• Intentional clogging of toilets (with entire rolls of toilet paper)
  • Graffiti in the locker room
  • Vandalism of upholstered seats on the equipment
  • People even defecated in the sauna (more than once)
  • Threatening phone calls at home and work
  • False 911 calls and bomb scares

Actually, I could go on but I think you get the point.

 

Many of the People at Headquarters Were Truly Evil
After being promoted, I had to regularly interact with executives above me, and let’s just say it was anything but pleasant. Behind the scenes, things were very ugly at that company because everyone operated in fear. I don’t know what the company is like now, but at that time the company was ruled with an iron fist. As a result, many very talented people left the company.

 

The Company Stole My Ideas and Never Acknowledged Me
During my tenure, I created a number of new systems and improvements to existing ones; but I was never credited nor acknowledged in any way. In fact, some people above me took credit for my accomplishments and that really got under my skin.

 

Executives Played Favorites
A number of General Manager’s in my district got preferential treatment because they were close friends with people higher up, and that meant lower par (goals), which enabled them to hit goal and reap big bonuses. This lowered moral in the company a lot.

 

I Was Sucked-in to the Company’s Legal Problems
Fitness centers, if you don’t already know, get sued frequently. There are a number of reasons, but most instances involve members hurting themselves. If you’ve ever been a member of a gym, then you have seen the ridiculously-long contract you have to sign.

 

In short, all of that fine print – in theory – is supposed to absolve the fitness center of any wrong doing. So if you stub your pinky toe or crack your head open, it’s all covered under “assumed risk.” Well, that doesn’t stop people from hiring lawyers, which means General Managers are often subject to getting served court papers and having to participate in depositions and court hearings that go to trial.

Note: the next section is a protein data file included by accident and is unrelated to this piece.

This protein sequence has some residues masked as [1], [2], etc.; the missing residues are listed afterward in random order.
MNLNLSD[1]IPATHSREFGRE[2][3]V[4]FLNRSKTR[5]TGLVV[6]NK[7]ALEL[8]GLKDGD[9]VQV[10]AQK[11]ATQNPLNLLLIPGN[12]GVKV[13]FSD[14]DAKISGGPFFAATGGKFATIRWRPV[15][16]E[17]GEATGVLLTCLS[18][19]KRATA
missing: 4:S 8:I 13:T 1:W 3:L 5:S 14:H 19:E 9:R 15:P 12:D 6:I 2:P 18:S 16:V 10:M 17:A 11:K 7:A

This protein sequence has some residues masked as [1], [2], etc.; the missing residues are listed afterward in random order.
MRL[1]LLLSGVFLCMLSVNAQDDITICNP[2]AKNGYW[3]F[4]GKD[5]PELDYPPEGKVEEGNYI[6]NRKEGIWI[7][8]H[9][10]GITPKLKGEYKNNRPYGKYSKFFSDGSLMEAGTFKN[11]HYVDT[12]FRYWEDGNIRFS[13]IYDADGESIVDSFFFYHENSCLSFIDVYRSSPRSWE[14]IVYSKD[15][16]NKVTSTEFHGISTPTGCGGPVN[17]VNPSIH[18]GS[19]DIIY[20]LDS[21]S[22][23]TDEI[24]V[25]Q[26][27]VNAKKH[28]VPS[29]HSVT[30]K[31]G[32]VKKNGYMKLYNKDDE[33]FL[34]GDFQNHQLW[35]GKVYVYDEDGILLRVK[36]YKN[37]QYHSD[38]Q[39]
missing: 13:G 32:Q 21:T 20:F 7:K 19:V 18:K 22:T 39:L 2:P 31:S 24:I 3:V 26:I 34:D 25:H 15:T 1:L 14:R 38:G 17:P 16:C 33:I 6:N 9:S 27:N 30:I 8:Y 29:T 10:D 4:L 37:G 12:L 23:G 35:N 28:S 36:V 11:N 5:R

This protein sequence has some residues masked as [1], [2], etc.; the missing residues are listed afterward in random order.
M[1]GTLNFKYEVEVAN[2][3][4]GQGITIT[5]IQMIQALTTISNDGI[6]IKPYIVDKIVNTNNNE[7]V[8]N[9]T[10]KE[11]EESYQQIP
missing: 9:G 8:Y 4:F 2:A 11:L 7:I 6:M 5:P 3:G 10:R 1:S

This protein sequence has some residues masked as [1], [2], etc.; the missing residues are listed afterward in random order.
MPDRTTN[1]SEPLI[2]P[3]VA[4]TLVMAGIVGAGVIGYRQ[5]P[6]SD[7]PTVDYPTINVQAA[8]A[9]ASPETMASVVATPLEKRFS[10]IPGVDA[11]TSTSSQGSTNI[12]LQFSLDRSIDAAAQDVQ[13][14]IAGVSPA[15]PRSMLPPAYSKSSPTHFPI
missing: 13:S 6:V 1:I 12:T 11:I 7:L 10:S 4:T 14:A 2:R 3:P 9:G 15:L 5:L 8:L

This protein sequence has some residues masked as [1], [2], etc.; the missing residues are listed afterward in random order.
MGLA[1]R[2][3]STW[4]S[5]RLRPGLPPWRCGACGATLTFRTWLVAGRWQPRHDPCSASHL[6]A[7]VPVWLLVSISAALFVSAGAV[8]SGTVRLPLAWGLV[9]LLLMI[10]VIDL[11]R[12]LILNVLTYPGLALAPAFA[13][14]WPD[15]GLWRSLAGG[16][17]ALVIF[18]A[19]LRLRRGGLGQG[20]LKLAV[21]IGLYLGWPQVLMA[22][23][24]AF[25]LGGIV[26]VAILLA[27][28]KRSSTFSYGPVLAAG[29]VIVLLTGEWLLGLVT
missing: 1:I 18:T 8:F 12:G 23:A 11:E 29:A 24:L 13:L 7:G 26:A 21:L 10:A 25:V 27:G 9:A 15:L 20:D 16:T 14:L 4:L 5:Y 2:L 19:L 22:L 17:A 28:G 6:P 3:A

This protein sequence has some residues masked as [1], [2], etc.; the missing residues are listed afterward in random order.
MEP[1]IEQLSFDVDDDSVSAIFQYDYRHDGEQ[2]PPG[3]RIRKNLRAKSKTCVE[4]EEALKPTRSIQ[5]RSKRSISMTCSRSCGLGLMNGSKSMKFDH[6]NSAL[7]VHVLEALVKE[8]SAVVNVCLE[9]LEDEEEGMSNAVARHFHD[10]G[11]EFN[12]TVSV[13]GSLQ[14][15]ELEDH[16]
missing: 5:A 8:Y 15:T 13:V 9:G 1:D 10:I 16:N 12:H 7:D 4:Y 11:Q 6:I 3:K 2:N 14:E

The Company Depended on Me Too Much
Anytime I wanted to take a day off or, god forbid, use any of my vacation days, I was met with opposition in every way. The short version: there was NEVER a good time to take off because the executives always had some reason for saying it wasn’t a good time to approve my request: “Don’t let the team down,” they’d say. “We need you more than ever, so ask me again next month”. The ONLY thing they cared about was my making money for them.

 

The take away: Think very deeply about what a promotion will mean for you in the future.

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Brian Daniel is the founder of The Celebrity Personal Assistant Network, which is the world’s only retained search firm to make placements exclusively for full-time, permanent jobs with high net worth families, celebrities, billionaires and Fortune 500 executives. As a former celebrity assistant and chief of staff to a royal family, Brian is one of the world’s few headhunters that has actual experience in all of the roles that he makes placements for.

 

He is the author of the book “Dream Careers,” and has been featured in dozens of high-profile media outlets and publications worldwide, including Yahoo, Aol, Executive PA Magazine and Entrepreneur.